December 4: Buttery Jam Thumbprint Cookies


Buttery Jam Thumbprint Cookies



  • 1 cup salted butter, softened
  • ½ cup confectioners’ (powdered) sugar, plus ¼ cup more for dusting
  • 2 teaspoons pure vanilla extract
  • ¼ tsp table salt
  • 2 cups all purpose flour
  • ½ cup fruit preserves


  1. Preheat oven to 325°F. Line a baking sheet with parchment paper.
  2. In the bowl of a stand mixer fitted with paddle attachment, blend butter and sugar until fluffy and light, 2 minutes. Add vanilla and salt, scraping down bowl as needed. Switch to low and gently mix in flour, just until combined. Don’t over mix.
  3. Roll tablespoonfuls of dough into 1-inch balls. Place dough balls on parchment lined baking sheets. Press down the center of each ball with a spoon (or your thumb!) making a slight depression.
  4. Fill cookie centers with a teaspoonful of preserves. Bake 12-15 minutes or until golden brown and puffy, but take care not to overbake. Let cool a few minutes on baking sheet, then transfer to finish cooling on wire rack.
  5. When cookies are completely cooled, dust with confectioners’ sugar. Cookies can be kept in airtight container at room temp for a few days.

When I was a kid, the kind of cookie I always reached for had something in the middle. Whether it was a maraschino cherry, or some sort of custard filling, I liked sweets that had something going on in the center. So when I make these, I think about kids that also like cookies with center pizazz.

It’s a pretty simple recipe, and at the end, you can use whatever kind of jam or preserves you want. (Don’t use jelly. I made that mistake one year. It looks like a crime scene.)

Well, I like to push the envelope a little. Remember a few days ago when I said I went to the cool international grocery store near my house? I picked up something cool.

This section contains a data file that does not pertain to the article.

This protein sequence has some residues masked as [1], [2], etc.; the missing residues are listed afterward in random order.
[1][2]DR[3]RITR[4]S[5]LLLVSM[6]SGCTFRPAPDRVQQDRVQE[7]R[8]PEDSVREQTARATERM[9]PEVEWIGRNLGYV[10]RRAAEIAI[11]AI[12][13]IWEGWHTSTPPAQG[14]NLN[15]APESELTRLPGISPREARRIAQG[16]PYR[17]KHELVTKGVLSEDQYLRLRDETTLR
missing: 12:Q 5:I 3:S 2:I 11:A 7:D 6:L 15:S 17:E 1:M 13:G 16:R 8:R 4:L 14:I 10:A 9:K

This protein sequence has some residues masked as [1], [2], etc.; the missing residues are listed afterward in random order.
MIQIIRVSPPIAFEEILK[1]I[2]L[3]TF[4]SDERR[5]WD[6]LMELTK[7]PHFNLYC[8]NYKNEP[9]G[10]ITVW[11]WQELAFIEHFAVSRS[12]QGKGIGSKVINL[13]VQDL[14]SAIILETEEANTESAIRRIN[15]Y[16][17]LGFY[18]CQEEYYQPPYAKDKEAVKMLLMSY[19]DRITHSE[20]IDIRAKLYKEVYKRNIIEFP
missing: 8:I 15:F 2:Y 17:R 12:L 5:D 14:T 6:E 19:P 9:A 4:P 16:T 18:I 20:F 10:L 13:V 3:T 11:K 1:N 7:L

I’d never seen it before, nor do I actually know why one needs rose preserves, but I had a cookie in mind.

In my first batch, I had half apricot preserves and then half rose preserves. They baked as expected. When they cooled, I put powdered sugar on them and tried one of my rose-flavored specimen.

The lighter colored ones near the top are the rose ones.

Have you ever been to Crabtree and Evelyn? My grandmother liked to go, as did my aunt, and they’d have all sorts of fancy soaps at their houses from here. Truth be told, I like that store too (and if anyone out there wants to get me some Gardner’s Hand Therapy, I’d be a happy little baker). However, while I like that store and can reminisce about times with Grandma and Aunt Barbara with their soaps and lotions, I draw the line at eating cookies that taste like fancy soaps smell. And unfortunately, like most things in my life, I learned that one the hard way.

But once that lesson was learned, my apricot — and then later — strawberry jam thumbprint cookies did not disappoint.

I’ll leave the flower flavors to other dishes. Though I’m still not sure what!

(But seriously, if you know what rose preserves are used for, please comment and let me know!)